Detroit Homes With Willing Buyers Get More, But Overall Assessments Plummeted

Median sale price for a Detroit home up from $9,500 in 2010 to $26,000 in 2017

The median sale price of residential property in Detroit has almost tripled over the past eight years, while the tax assessed value of that median-priced property has decreased by more than half during that time.

In 2010, the median sale price of residential property in Detroit was $9,513, according to Realcomp, a real estate listing service. By 2017, the median price had increased to $26,000.

The median sale price increased every year out of the eight-year period except for one – 2016. The biggest increase took place between 2014 and 2015, when it increased from $15,011 to $20,840.

During that same period, the average assessed value of residential properties in Detroit decreased significantly. Property tax assessments exist for all properties, while far fewer properties are bought and sold in any year.

In 2010, the average assessed value of residential properties in Detroit was $21,391, according to calculations done by Michigan Capitol Confidential with data obtained from the city of Detroit through an open records request. In 2017, the average assessed value of residential properties was $10,309.

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After decreasing every year between 2010 and 2016, the average assessed property value increased slightly between 2016 and 2017, going from $10,001 to $10,309.

The assessed value of a property is approximately half the estimated market value.

During 2011 to 2015, one out of every four properties was foreclosed on by Wayne County for unpaid property taxes. That means about 100,116 of the roughly 384,675 properties in Detroit were foreclosed by the county. That’s according to a paper written by Chicago-Kent College of Law professor Bernadette Atuahene and Oakland University economics professor Timothy Hodge.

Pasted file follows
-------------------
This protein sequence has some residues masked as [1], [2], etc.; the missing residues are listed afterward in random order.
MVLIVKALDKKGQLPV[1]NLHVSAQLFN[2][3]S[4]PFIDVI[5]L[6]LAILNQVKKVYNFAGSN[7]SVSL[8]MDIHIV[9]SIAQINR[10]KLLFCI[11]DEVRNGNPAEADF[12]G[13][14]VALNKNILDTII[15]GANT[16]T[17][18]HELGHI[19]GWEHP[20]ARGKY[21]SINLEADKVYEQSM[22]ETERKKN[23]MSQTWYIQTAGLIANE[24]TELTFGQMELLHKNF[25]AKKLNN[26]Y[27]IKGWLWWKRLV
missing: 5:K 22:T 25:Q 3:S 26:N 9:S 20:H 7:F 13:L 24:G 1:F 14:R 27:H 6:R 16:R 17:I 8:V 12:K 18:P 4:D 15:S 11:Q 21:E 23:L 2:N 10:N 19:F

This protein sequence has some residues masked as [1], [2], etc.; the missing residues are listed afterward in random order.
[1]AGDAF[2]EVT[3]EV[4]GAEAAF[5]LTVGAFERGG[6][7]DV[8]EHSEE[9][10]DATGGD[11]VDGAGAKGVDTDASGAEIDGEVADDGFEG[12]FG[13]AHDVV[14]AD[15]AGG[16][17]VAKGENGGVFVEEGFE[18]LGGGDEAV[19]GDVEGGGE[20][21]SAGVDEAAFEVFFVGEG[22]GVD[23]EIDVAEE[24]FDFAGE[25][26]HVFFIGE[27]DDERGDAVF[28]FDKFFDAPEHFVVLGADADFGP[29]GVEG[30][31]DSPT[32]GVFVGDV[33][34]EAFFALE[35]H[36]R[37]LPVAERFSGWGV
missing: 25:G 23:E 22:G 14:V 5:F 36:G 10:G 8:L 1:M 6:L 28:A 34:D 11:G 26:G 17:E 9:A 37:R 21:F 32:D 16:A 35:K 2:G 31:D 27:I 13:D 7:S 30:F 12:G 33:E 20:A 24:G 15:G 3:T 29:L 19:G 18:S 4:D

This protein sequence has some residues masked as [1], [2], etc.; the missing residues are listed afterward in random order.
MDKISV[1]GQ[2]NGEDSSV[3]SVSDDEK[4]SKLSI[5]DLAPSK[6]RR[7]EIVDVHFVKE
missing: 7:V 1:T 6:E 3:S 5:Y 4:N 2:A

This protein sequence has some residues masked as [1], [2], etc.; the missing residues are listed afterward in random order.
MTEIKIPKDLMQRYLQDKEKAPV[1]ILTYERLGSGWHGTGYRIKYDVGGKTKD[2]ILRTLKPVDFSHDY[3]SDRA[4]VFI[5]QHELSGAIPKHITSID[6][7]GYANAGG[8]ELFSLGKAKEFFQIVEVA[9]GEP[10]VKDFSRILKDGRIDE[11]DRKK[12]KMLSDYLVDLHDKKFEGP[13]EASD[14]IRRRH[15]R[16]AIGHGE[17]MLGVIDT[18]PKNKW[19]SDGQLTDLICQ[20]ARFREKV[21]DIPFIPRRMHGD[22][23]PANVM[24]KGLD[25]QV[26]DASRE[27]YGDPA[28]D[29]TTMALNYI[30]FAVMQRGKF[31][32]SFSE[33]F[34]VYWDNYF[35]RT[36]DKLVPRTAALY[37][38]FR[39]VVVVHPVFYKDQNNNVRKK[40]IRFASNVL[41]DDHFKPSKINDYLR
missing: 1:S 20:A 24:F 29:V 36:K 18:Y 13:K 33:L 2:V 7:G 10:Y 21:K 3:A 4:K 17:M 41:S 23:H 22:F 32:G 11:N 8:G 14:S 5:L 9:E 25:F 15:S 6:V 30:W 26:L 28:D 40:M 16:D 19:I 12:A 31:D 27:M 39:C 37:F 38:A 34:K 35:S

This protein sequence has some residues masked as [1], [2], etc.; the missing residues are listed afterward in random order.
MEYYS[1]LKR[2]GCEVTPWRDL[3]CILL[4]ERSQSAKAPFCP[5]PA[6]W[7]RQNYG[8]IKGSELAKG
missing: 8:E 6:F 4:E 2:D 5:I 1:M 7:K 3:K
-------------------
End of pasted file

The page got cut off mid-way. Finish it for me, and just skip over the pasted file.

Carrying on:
According to Dorian Harvey, president of the Detroit Association of Realtors, the trends are connected to the Great Recession — which began affecting Detroit before it hit other communities — and declines in assessed values in Detroit.

“So what we were doing here is called ‘short sales’ and a lot of mortgages were foreclosed upon, and what happened because property values had dropped, a lot of folks were asking to be reassessed. So, at the reassessed valuations, everything got lowered,” Harvey said. “2010 is probably the middle of [Detroit’s] recession when the rest of the country was coming back.”

Harvey continued: “But we turn around in 2012, 2013. There’s a big demand, Detroit becomes ‘sexy’ and the whole world is buying real estate here, so our demand almost exceeds our inventory [of move-in ready housing] and valuations increased. Our prices began to appreciate. And that brings us to 2017. You’ll probably see tax assessed values begin to increase in the next five years as our [property] values have increased.”

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Detroit Prep is a top-rated and economically and racially diverse charter school in the city. It's growth means it needs to move out from a church basement and into a new location. Nearby is a former Detroit Public Schools building, sitting empty for years. But, worried about competition, the public school district refused to sell. For years, district and local government officials in Detroit had worked to block public charter schools. They pushed legislation at the Michigan Capitol to hinder them, refused to sell to them, transferred surplus buildings from the district to the city government and imposed deed restrictions on property sales to private developers. All of it was aimed to hinder or even prevent charter school choice outside the confines of the Detroit school district.

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